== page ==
Robert Henley, 1st Earl of Northington

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The Right Honourable
The Earl of Northington
PC
Robert Henley, 1st Earl of Northington by Thomas Hudson
The Earl of Northington by Thomas Hudson.
Lord President of the Council
In office
30 July 1766 – 22 December 1767
Monarch George III
Prime Minister The Earl of Chatham
Preceded by The Earl of Winchilsea and Nottingham
Succeeded by The Earl Gower
Personal details
Born 1708
Hampshire
Died 14 January 1772(1772-01-14)
Hampshire
Nationality English
Political party Whig Party
Spouse(s) Jane Huband
Children Lady Catherine Henley , Lady Bridget Henley, Jane Henley, Lady Elizabeth Henley, Mary Henley, 3 sons
Parents Anthony Henley
Residence Hampshire

Robert Henley, 1st Earl of Northington PC (c. 1708 - 14 January 1772), was the Lord Chancellor of Great Britain. He was a member of the Whig Party in the parliament and was known for his wit and writing.[1]

Family[edit]

Henley's grandfather, Sir Robert Henley, was Master of the Court of the King's Bench. He was essentially a defence counsel. Henley inherited an estate in the Grange in Hampshire which was built for Sir Robert Henley by Inigo Jones. Henley's father Anthony Henley was educated at Oxford and was interested in literature. When arriving in London, he was the friend of the Earls of Dorset and Sunderland, and friends to Swift, Pope, and Burnet. After becoming a married man, Anthony Henley became a chosen member in Andover of the parliament in 1698. He died in August, 1711 and was succeeded by his eldest, Anthony; the second, Robert; and his youngest son, Bertie who died in 1760.[2]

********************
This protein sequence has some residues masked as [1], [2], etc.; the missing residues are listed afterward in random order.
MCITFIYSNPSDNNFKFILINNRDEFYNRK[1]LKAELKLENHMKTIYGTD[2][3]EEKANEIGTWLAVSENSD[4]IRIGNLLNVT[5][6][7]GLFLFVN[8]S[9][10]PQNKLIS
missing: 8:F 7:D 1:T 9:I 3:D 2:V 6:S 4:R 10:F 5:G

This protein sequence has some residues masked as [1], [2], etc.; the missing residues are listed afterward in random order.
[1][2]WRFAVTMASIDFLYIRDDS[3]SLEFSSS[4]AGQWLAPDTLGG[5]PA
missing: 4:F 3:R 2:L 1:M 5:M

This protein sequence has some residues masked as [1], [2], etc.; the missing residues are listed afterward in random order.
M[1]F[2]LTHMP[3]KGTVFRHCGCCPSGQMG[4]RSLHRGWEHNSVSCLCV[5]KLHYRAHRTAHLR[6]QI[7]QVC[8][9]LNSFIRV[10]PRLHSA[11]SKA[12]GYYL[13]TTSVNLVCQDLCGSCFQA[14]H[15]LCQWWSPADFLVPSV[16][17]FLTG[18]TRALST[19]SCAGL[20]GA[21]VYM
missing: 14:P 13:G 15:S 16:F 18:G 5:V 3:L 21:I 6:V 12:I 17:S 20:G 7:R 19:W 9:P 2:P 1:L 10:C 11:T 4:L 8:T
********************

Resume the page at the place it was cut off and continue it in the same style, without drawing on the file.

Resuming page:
Early life[edit]

Born the second son of Anthony Henley, Robert Henley was from a wealthy family in Hampshire. He was educated at Westminster School and attended the St. John's College in Oxford.[1]

Career[edit]

Robert Henley gained a fellowship at the All Souls College and was called to the bar on 23 June 1732. He was elected a parliament member of Bath, Somerset in 1747 and became recorder in 1751. He was appointed Attorney General in 1756 and was promoted the next year to Lord Keeper of the Great Seal. He was the last person to receive this title. Although as Lord Keeper he presided over the House of Lords, he was not made a peer until 1760 when he became Baron Henley of Grange in the County of Southampton in Hampshire. When George III ascended to power, Henley came Lord Chancellor and then Viscount Henley and Earl of Northington in 1764.[1]

The delay in raising him to the peerage was due to the hostility of George II, who resented Henley's former support of the Prince of Wales's faction, known as the Leicester House party; and it was in order that he might preside as Lord High Steward at the trial of the Earl Ferrers for murder in 1760 that he then received his patent. He resigned from his position in 1767. At his residence in Hampshire, he died on 14 January 1772.

Personal life[edit]

In 1743, Henley married Jane Huband who was the daughter of Sir John Huband of Ipsley of Warwickshire. He had three sons and five daughters. The names of his daughters were as followed: Lady Catherine Henley (d. 9 Jan 1779),[3] Lady Bridget Henley (d. 13 March 1796),[4] Jane Henley (d. February 1823),[5] Lady Elizabeth Henley (d. 20 August 1821),[6] Mary Henley (1753-1814).[7][8]